Regarding Moral Values
A letter from Kentucky
Casey has some interesting thoughts:
Hi, Mikhaela.Thanks Casey! I'd just like to add that it's not that I don't think Christians are thoughtful and concerned people--I don't doubt the depth of their beliefs, concern, and thoughtfulness. But you're right that as an extremely secular person I'm really lost when it comes to speaking that language, especially when it comes to gay rights. Anyway, thanks so much for the great letters and comments, folks, and keep them coming.
I really enjoy reading your cartoons and your blog. I just wanted to comment on your post about "moral values." Towards the end of your post, you ask three questions about the rightness and goodness of conservative religious values. As a progressive living in the Midwest who was raised in a fundamentalist Christian church, I will tell you this: You don't want to hear the answers to those questions. You don't really want to ask those questions. You won't be satisfied with the answers, they won't make sense to you, and you'll only solidify the views of the people answering. Seriously. Part of the problem with arguing with fundamentalist Christians is that they are *convinced* that everyone is out to get them. They preach this every single Sunday. Every week, pastors tell their congregations that their rights to worship Jesus are on the brink of being taken away. They use homosexuality and abortion as their primary pieces of evidence that the rest of the world is coming to get them. Arguing with them about whether or not abortion or homosexuality are okay is pointless. You will never win them over. The best you can hope for is that they will just decide to pray for you.
That isn't to say that they will never vote Democrat! And no, I am definitely not one of those people who think the Dems need to move further to the right to win voters. The Democrats will never be right-wing enough. Alternatively, we should be re-framing these "moral issues" using language that isn't so divisive. When religious folks are forced to label themselves as "pro-choice" or "pro-life," they will pick "life" every time. It's part of their belief system: You give up certain choices (sins) for eternal life. Seriously, the language of the abortion debate does not work in our favor. We need to re-frame it as a public health issue, not a civil rights issue. You will never convince a conservative Christian that abortion is anything other than killing babies, but you may be able to convince one or two that the Democrats are actually more effective at preventing abortions by offering more assistance to disadvantaged families and more access to contraceptives.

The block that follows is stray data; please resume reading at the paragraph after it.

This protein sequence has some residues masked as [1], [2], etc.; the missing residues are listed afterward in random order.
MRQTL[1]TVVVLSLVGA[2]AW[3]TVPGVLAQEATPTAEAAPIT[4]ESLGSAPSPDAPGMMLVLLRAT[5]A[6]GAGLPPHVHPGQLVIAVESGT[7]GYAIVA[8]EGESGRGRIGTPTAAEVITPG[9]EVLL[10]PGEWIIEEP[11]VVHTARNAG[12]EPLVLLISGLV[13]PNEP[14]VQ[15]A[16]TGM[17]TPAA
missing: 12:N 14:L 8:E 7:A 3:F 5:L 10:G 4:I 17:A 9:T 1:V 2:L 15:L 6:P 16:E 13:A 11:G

Gay rights is a little trickier, in my opinion. I think what it comes down to is that fundamentalists intentionally isolate themselves from secular society, and many of them have never even actually met a gay person. . .or at least, they've never met one who's out. That makes it really easy to dehumanize homosexuals. I'm honestly not sure how to address this. Some people I've spoken with seem to genuinely hate gays and, sadly, I don't think that is going to change for a while. Others, though, seem to cling to the sickeningly patronizing "love the sinner, hate the sin" mentality. I'm not sure how to win Christians over on this issue. That's something that really concerns me on a very personal level. I'm Quaker and it really unsettles me that I can read the Bible and interpret it so differently from my Wesleyan relatives. I think if fundamentalists ever budge on this issue it will be because of a reform movement within churches, not because of external pressure.
This email turned out to be a lot longer than I intended. Sorry about that. What I want to get across is that Christians really are thoughtful and concerned people. Progressives just need to start speaking their language.
Thanks for reading.